Exclusive Interview: Nikki Blonsky Dances Her Way Into <strong><em>Hairspray</em></strong>

Nikki Blonsky talks about winning the role of a lifetime

Hairspray is based on the 1988 John Waters comedy about star-struck teenagers who take part in a local Baltimore dance show. The new version of the film is also partially based on the hit Broadway adaptation of Hairspray, which debuted in 2002, and went on to win eight Tony Awards including Best Musical, Best Score, Best Book and Best Director. John Travolta stars as Edna Turnblad and Nikki Blonsky is playing his on-screen daughter Tracy Turnblad, taking over a role originated by Ricky Lake.

We recently sat down with Nikki Blonsky to discuss her sudden jump into celebrity with Hairspray. Here is what she had to say about the experience:

You are just absolutely wonderful in this movie.

Nikki Blonsky: Thank you. Thank you so much.

How has this whole experience been for you?

Nikki Blonsky: It's been awesome. My publicist kept telling me it was going to be a lot, so I am ready for anything with Hairspray. They told me I had to be ready for anything.

John Travolta said that this was a dream of yours, to be Tracy Turnblad, for awhile?

Nikki Blonsky: It was. I saw the play when I was fifteen. That was my fifteenth birthday present. I fell love in love with it. At sixteen, I auditioned for it, but they said I was too young. A year later, I went back on the website, and I saw that they were casting for the movie. I said, "Oh, my god!" And the ages were seventeen to twenty-four. I knew that this was it. I had to do it. I made a tape and sent it to New Line. New Line sent it to the casting directors. I went to New York and auditioned. Then after that I went to call back, after call back, after call back until finally, it worked.

There was footage of you on Access Hollywood finding out. Was that all true?

Nikki Blonsky: Oh, one hundred percent. Everybody thought that must have been staged, but no. I could never act that way. That was an outer body experience. It was almost like an exorcism. What happen was they called and told me the earliest I could find out, because I actually did a screen test here in Los Angeles, was two weeks. Well, four weeks later I'm still waiting there in Cold Stone, scooping ice cream. And they came and said they'd like to do a behind the scenes with the four final girls. For whoever gets the movie, they wanted to do some footage of us in our natural environment and put it on the DVD. For me, they'd like to come to Cold Stone. I said, "Please, you are more than welcome." Then they came to my job, and they had this little camera crew. Unbeknownst to me at the time, they didn't go to any of the other girl's hometowns. I was working at Cold Stone Ice Creamery.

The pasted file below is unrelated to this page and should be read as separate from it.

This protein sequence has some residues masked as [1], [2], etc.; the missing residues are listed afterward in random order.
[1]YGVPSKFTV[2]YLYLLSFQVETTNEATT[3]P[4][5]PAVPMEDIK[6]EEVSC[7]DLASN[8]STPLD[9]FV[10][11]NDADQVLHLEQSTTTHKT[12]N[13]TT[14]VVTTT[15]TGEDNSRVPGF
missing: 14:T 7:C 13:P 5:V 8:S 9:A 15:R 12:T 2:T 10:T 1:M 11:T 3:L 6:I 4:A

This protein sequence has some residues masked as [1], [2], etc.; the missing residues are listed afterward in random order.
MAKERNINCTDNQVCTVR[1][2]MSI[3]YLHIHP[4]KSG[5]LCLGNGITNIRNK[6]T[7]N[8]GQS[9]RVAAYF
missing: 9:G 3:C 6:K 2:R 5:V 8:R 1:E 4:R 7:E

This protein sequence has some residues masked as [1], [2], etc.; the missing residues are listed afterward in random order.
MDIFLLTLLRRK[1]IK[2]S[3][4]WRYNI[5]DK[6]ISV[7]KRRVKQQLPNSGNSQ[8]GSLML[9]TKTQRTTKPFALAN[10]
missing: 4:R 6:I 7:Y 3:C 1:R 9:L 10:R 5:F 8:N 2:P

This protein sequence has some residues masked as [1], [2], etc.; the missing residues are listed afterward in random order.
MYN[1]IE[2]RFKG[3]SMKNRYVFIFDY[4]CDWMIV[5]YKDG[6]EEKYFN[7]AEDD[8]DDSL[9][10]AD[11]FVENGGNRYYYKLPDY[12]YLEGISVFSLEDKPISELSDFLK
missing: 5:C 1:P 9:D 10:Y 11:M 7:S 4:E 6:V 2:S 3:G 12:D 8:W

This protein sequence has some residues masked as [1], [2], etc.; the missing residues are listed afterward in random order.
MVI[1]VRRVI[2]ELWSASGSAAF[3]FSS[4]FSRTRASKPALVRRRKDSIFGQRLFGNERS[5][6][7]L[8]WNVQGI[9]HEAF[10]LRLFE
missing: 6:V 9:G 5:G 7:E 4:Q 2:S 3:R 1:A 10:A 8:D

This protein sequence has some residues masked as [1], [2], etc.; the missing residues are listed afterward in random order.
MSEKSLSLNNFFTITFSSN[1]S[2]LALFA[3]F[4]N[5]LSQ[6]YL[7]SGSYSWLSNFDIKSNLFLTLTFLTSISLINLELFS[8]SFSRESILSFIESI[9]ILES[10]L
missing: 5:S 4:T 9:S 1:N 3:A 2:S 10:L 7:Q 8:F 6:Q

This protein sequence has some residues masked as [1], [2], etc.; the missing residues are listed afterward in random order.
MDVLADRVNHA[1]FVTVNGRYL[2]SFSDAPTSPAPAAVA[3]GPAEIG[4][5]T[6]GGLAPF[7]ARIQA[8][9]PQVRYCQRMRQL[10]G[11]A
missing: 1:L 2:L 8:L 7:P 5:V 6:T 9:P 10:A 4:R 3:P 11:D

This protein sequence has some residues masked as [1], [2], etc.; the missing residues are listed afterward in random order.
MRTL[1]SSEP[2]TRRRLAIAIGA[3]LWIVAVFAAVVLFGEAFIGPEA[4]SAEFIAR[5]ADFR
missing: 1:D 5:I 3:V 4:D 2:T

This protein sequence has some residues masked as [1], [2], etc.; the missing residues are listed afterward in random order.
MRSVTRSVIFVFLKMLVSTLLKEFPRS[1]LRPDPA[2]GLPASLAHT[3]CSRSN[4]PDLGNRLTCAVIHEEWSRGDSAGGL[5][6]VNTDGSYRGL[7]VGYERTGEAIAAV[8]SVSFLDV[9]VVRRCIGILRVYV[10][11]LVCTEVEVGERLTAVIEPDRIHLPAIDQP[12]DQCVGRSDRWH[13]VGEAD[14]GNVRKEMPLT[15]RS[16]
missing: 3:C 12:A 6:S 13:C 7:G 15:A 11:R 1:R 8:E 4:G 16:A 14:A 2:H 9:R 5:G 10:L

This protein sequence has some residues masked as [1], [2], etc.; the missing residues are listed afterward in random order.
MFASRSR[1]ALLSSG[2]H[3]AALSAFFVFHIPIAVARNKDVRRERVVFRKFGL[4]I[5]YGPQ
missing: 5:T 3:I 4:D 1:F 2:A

What were your co-workers at that time thinking before the film crew showed up? Did they think you were full of it?

Nikki Blonsky: No. They believed me. They knew I was part of my theater group in high school. And they knew I was really into this sort of thing. I didn't tell them really that it was for the film. I wanted to keep it as quiet as possible, because if I didn't get it, I wouldn't want to explain to a million people why. I wouldn't know why. Of course, once it did happen, I didn't know how to tell everybody. My old co-workers are great people, and my new co-workers are great people too.

How do you relate to Tracy?

Nikki Blonsky: Tracy is this unbelievable character. She is a seventeen-year-old girl with big dreams. Here I am, seventeen-year-old girl with big dreams. That's what it was all about. We were just paralleled. We were on the same path. My dream was to be Tracy. And play Tracy. We had a lot of the same visions and the same beliefs. A lot of the things that Tracy would stand for I would stand for today. Several issues that we dealt with back then are the same issues that we have to deal with today. As Tracy stood up, I would stand up for the same things.

What do you think the message of the film is?

Nikki Blonsky: The message of the film is acceptance. Acceptance of every size, shape, nationality, religion. Everything. Just pure acceptance, because we take so much time out of our daily lives to judge other people. And I think it's a waist of time. If we just accepted everybody, we would live in a much more peaceful world and get along.

Tell me about the first time you saw John in his getup.

Nikki Blonsky: When I saw John in his getup, it wasn't John anymore. It was Edna. That was clear. He came out and I said, "Oh, my God, there's my mom." He was just genius. He was brilliant. And it really worked for him. It felt really natural. I was excited. I did scream a little bit, but not in fear. In just sheer excitement because this was my mom. We were going to be working g together. We were going to be dancing together. When I saw how much we looked alike, that was my big excitement. When I looked at John, and he looked at me, we said together, "We look alike." And being told you look like John Travolta is not a bad thing.